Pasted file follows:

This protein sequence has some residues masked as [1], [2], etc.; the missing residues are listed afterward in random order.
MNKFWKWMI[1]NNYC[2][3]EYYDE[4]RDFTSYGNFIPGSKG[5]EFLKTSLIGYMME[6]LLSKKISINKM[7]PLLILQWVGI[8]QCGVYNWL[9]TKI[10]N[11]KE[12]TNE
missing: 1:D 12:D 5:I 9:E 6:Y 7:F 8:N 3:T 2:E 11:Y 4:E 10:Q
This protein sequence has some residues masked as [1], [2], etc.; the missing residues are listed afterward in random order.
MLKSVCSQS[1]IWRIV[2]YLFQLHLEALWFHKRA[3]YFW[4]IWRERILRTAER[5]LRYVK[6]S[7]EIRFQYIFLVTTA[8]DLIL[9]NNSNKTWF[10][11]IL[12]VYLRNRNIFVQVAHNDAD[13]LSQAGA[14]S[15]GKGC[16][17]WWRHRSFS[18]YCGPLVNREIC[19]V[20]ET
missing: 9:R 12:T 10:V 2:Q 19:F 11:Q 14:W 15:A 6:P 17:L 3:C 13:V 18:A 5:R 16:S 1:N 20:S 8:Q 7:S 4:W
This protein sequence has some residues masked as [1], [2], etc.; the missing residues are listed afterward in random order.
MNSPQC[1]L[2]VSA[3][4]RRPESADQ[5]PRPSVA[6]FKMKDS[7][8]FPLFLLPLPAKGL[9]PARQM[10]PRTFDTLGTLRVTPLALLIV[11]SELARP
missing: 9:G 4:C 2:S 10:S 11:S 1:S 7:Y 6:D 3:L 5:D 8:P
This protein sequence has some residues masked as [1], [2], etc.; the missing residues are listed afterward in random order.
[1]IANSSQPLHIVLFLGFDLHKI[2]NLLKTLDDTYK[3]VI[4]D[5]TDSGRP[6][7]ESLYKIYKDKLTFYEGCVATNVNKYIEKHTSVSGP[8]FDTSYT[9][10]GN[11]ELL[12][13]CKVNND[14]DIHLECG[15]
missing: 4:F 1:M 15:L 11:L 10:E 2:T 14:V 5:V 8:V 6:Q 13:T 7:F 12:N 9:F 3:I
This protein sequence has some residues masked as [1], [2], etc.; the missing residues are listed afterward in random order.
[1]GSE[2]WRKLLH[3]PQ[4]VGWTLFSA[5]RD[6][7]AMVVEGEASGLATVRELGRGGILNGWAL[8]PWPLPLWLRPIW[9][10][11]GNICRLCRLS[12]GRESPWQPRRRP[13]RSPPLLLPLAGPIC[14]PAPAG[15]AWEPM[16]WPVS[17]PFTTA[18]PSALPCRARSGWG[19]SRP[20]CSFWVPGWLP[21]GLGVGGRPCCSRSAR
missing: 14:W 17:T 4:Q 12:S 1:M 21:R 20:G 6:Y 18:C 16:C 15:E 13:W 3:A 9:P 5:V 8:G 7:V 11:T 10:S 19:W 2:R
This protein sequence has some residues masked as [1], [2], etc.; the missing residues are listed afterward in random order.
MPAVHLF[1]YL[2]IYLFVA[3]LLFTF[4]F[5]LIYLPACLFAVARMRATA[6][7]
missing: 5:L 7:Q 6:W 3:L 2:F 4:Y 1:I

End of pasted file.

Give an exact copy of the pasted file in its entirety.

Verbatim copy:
This protein sequence has some residues masked as [1], [2], etc.; the missing residues are listed afterward in random order.
MNKFWKWMI[1]NNYC[2][3]EYYDE[4]RDFTSYGNFIPGSKG[5]EFLKTSLIGYMME[6]LLSKKISINKM[7]PLLILQWVGI[8]QCGVYNWL[9]TKI[10]N[11]KE[12]TNE
missing: 1:D 12:D 5:I 9:E 6:Y 7:F 8:N 3:T 2:E 11:Y 4:E 10:Q
This protein sequence has some residues masked as [1], [2], etc.; the missing residues are listed afterward in random order.
MLKSVCSQS[1]IWRIV[2]YLFQLHLEALWFHKRA[3]YFW[4]IWRERILRTAER[5]LRYVK[6]S[7]EIRFQYIFLVTTA[8]DLIL[9]NNSNKTWF[10][11]IL[12]VYLRNRNIFVQVAHNDAD[13]LSQAGA[14]S[15]GKGC[16][17]WWRHRSFS[18]YCGPLVNREIC[19]V[20]ET
missing: 9:R 12:T 10:V 2:Q 19:F 11:Q 14:W 15:A 6:P 17:L 3:C 13:V 18:A 5:R 16:S 1:N 20:S 8:Q 7:S 4:W
This protein sequence has some residues masked as [1], [2], etc.; the missing residues are listed afterward in random order.
MNSPQC[1]L[2]VSA[3][4]RRPESADQ[5]PRPSVA[6]FKMKDS[7][8]FPLFLLPLPAKGL[9]PARQM[10]PRTFDTLGTLRVTPLALLIV[11]SELARP
missing: 9:G 4:C 2:S 10:S 11:S 1:S 7:Y 6:D 3:L 5:D 8:P
This protein sequence has some residues masked as [1], [2], etc.; the missing residues are listed afterward in random order.
[1]IANSSQPLHIVLFLGFDLHKI[2]NLLKTLDDTYK[3]VI[4]D[5]TDSGRP[6][7]ESLYKIYKDKLTFYEGCVATNVNKYIEKHTSVSGP[8]FDTSYT[9][10]GN[11]ELL[12][13]CKVNND[14]DIHLECG[15]
missing: 4:F 1:M 15:L 11:L 10:E 2:T 14:V 5:V 8:V 6:Q 13:T 7:F 12:N 9:F 3:I
This protein sequence has some residues masked as [1], [2], etc.; the missing residues are listed afterward in random order.
[1]GSE[2]WRKLLH[3]PQ[4]VGWTLFSA[5]RD[6][7]AMVVEGEASGLATVRELGRGGILNGWAL[8]PWPLPLWLRPIW[9][10][11]GNICRLCRLS[12]GRESPWQPRRRP[13]RSPPLLLPLAGPIC[14]PAPAG[15]AWEPM[16]WPVS[17]PFTTA[18]PSALPCRARSGWG[19]SRP[20]CSFWVPGWLP[21]GLGVGGRPCCSRSAR
missing: 14:W 17:T 4:Q 12:S 1:M 21:R 20:G 6:Y 18:C 16:C 15:E 13:W 3:A 9:P 5:V 8:G 7:V 11:T 10:S 19:W 2:R
This protein sequence has some residues masked as [1], [2], etc.; the missing residues are listed afterward in random order.
MPAVHLF[1]YL[2]IYLFVA[3]LLFTF[4]F[5]LIYLPACLFAVARMRATA[6][7]
missing: 5:L 7:Q 6:W 3:L 2:F 4:Y 1:I